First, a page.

Monday, September 29, 2008

States Department

Quick! Quick! Name the capitol city of South Dakota!

Okay. Time’s up.

I remember my first day in the 11th Grade. We had a brand new teacher for our US History class. She looked about our age. But alas, poor thing: we were her first class ever. She bravely called all our names, alphabetically, and asked us to say a little something about the person sitting in front of us. I’ve forgotten who sat in front of me and I’ve forgotten that teacher’s name.

But I remember that day because I almost pulled off a masterstroke of genius previously unheard of in the annals of 11th Grade boys.

“Well, since this is a US History class,” she finally began, “let’s begin the year with a list of the fifty states. Oh, and please name their capitol cities. I’ll give you the rest of the hour to complete it.”

“Are you serious? All of them?”


It wasn’t hard, really, because all those states and cities had been drilled into us every year since fourth grade. We all settled into it with about 30 minutes till end of class. Occasionally there was a snicker. “Shhh.” Or a giggle. “Shhhhh.” Even a whisper. “Shhhh. No talking.”

Just for fun I decided to think outside the box and list all the states and their capitol cities alphabetically. Alphabetically! A feat never before attempted in the annals of 11th grade boys.

Alabama, Alaska (a new state), Arizona (home)…New Jersey, New Hampshire, New Mexico…all the way to Washington, West Virginia and Wyoming. Ta-da!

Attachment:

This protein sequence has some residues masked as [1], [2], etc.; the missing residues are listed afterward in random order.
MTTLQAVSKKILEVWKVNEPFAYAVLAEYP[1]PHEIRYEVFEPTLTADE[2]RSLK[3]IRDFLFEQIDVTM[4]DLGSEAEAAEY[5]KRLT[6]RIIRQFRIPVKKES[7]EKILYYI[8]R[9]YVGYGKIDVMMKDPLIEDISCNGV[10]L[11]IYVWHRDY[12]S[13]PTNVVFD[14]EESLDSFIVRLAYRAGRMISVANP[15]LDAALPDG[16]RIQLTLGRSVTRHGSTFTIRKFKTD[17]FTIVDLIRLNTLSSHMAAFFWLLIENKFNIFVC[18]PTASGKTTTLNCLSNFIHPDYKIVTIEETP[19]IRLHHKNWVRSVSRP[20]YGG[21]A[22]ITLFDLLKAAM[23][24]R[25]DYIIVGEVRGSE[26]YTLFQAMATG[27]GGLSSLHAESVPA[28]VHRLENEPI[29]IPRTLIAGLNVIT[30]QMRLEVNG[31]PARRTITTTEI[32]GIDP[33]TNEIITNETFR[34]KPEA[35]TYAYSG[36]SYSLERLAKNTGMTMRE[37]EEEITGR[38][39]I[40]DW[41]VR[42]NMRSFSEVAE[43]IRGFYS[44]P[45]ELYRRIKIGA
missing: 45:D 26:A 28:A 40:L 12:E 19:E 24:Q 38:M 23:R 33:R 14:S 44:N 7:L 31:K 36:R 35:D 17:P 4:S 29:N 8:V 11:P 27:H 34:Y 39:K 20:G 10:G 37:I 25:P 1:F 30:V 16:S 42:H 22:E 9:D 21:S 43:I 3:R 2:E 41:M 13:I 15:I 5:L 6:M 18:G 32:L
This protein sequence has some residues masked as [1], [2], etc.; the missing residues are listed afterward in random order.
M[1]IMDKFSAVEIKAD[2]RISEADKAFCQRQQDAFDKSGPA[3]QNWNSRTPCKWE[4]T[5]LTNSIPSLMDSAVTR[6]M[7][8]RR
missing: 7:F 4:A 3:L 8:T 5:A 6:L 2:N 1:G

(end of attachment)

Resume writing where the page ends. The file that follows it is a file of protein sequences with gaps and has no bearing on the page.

…47, 48, 49. Huh?

Wait a minute! Wait-wait-wait! There’s one missing! There’s only 49 states here! I counted again. I missed one. I racked my brain. I couldn’t figure out the missing state. I looked at a mental map, but didn’t see that state. Time was running out. What…? Which…? I imagined a list, but couldn’t find it. The bell rang; class was done. I shuffled to the new teacher’s desk and dropped off my incomplete—but alphabetized—list. Briefly, my eyes begged for mercy and then I left the room.

Well, I almost completed the list (49 outta 50 ain’t bad). I almost named all the capitol cities. And I almost listed everything in correct alphabetical order. Pretty good for an 11th grader, huh?

The next day my paper was returned with a red A and this remark: “Nice handwriting.” Nice handwriting? Didn’t she even notice my remarkable alphabetical achievement? Sheesh! In the annals of 11th Grade boys it was almost brilliant.

Quick! Do you know what capitol city I didn’t get right? Do you know what state/city I couldn’t remember? Do you know where I messed up alphabetically? The clues are all here.

Today, I’m embarrassed to say that recently I had to peek for state names and—hoo boy!—I just quit altogether on the capitol cities. And the alphabet? Hah!

But isn’t it amazing that I remember my 11th Grade mistakes so well?

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